A golden age in Baghdad, captured by legendary photographer Latif Al Ani

US couple at Taq Kasra, Al Mada'in, Salman Pak, Baghdad, 1965 | © Latif Al Ani

Latif Al Ani is known as the founding father of Iraqi photography. From the 1950s to the 1970s, during a period of increased cosmopolitanism and openness in the country, he was prolific in documenting everyday life in Iraq.

His vast archive, of black-and-white realist photographs, provides a unique record of this "golden age" of Iraq but from the 1980s it had fallen into obscurity. It is only now that his work is being rediscovered by an international audience, after being seen at the 56th Venice Biennale in 2015. And now Hatje Cantz is publishing the artist’s first monograph.

Modern and multicultural, his fascinating photographs reveal a completely different Iraq, featuring Western fashions, oil-driven industry and political life in the metropolis. By the 1960s, when competing groups were struggling for power, Al Ani was exhibiting his work in America and Europe, as well as throughout the Middle East.

However, by the 1980s, the increasingly authoritarian atmosphere of the Saddam Hussein regime made it impossible to photograph in public. Al Ani then lost much of his historical archive during the U.S. invasion in 2003, leading the artist to lose all interest in making more photography.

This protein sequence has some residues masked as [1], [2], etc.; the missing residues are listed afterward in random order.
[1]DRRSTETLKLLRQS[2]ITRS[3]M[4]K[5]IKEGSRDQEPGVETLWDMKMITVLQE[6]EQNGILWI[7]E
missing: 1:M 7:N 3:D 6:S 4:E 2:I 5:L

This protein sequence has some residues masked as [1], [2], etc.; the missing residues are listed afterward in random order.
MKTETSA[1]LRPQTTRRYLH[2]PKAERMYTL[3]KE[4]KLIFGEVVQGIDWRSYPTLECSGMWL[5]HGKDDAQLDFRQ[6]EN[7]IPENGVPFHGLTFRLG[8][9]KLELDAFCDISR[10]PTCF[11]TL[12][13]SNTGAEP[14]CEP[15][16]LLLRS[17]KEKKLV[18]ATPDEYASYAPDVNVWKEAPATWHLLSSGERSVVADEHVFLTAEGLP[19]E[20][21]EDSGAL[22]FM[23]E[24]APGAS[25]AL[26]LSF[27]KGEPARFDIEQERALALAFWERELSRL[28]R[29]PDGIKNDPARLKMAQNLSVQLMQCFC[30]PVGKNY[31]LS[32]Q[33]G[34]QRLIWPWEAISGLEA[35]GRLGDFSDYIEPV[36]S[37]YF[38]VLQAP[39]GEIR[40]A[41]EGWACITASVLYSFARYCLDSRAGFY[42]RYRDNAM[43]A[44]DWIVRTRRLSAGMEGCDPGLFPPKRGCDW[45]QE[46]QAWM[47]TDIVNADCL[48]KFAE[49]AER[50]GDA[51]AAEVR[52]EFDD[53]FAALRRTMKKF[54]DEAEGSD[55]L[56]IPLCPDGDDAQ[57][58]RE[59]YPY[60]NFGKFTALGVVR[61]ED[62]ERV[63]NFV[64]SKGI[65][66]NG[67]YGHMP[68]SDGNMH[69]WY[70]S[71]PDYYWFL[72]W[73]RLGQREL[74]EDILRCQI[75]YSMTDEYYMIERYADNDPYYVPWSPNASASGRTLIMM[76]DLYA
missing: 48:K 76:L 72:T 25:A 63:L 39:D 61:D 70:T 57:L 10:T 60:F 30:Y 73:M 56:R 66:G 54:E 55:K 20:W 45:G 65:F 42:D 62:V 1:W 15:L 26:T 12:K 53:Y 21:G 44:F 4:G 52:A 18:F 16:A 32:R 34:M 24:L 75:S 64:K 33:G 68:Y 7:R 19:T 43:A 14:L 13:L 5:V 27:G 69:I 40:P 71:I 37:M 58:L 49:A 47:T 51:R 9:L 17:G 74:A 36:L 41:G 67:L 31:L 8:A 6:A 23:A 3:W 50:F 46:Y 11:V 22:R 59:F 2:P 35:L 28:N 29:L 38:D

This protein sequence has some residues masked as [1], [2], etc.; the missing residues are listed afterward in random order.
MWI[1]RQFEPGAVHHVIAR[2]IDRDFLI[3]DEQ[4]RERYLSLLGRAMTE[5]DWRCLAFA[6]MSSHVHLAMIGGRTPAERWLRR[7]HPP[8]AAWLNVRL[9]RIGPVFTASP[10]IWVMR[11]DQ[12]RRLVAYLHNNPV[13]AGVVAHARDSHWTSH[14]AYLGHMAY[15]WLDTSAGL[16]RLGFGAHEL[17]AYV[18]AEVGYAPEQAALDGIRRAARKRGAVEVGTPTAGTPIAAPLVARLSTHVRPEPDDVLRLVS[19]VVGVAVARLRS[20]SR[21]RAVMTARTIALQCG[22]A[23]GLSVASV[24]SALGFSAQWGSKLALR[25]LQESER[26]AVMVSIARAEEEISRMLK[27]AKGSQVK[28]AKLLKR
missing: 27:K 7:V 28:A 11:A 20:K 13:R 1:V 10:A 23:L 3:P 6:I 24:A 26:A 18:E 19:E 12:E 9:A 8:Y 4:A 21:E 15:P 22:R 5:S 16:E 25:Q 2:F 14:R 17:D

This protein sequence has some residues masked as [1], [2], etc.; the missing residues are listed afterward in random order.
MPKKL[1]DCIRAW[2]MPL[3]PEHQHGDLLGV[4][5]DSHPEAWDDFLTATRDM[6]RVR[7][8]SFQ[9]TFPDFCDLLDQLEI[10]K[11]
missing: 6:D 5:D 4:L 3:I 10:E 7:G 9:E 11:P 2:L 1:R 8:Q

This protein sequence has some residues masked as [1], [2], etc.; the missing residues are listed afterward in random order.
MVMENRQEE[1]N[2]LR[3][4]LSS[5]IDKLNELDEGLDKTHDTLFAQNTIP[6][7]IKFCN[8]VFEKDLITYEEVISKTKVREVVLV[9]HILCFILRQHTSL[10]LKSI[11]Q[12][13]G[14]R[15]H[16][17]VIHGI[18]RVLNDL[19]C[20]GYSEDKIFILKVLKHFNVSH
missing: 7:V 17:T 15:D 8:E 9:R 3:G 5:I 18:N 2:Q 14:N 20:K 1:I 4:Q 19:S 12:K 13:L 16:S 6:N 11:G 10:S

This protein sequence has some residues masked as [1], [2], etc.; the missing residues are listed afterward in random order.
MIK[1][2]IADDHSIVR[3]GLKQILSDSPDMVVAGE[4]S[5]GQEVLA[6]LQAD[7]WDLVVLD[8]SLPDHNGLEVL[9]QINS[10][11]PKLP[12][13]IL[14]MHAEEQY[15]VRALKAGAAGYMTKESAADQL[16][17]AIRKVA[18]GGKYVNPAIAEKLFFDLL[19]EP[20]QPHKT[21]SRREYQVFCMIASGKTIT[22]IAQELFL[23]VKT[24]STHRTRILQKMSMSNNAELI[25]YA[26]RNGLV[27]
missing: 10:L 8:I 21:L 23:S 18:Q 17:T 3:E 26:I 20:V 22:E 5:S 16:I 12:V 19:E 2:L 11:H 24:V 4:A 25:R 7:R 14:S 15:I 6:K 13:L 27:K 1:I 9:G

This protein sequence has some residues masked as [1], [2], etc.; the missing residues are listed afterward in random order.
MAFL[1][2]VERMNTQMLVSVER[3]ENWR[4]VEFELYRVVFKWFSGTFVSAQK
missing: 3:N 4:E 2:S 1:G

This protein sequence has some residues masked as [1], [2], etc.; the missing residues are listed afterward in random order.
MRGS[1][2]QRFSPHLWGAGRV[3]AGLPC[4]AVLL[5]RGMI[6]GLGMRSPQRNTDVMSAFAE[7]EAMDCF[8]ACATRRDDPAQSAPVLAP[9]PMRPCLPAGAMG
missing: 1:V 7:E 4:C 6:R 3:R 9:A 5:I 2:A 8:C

Today, Al Ani is finally receiving the attention that his impressive oeuvre deserves. The monograph Latif Al Ani crowns the artist’s comeback, assembling around two hundred photographs. Texts by Morad Montazami, curator for the Middle East and North Africa at Tate Modern, accompany the works.

Asked whether he will ever practice photography again, Al Ani dismisses the question: "I miss it, but I feel too old for it and have suffered the loss of my ability to see and move about."

The eighty-five-year-old views the next generation of Iraqi photographers with mixed feelings. The country has lost many talented artists to emigration, and he is worried about his country’s cultural legacy. Most places he knew in the centre of old Baghdad simply do not exist any more. "I lived there, I grew up there, and I loved it very much," he says. "All of it has been devastated, and most of it has vanished."

Main image: US couple at Taq Kasra, Al Mada'in, Salman Pak, Baghdad, 1965 | © Latif Al Ani

Shopping in Baghdad | © Latif Al Ani

Shopping in Baghdad | © Latif Al Ani

© Latif Al Ani

© Latif Al Ani

© Latif Al Ani

© Latif Al Ani

Housing project office, Yarmouk, Baghdad | © Latif Al Ani

Housing project office, Yarmouk, Baghdad | © Latif Al Ani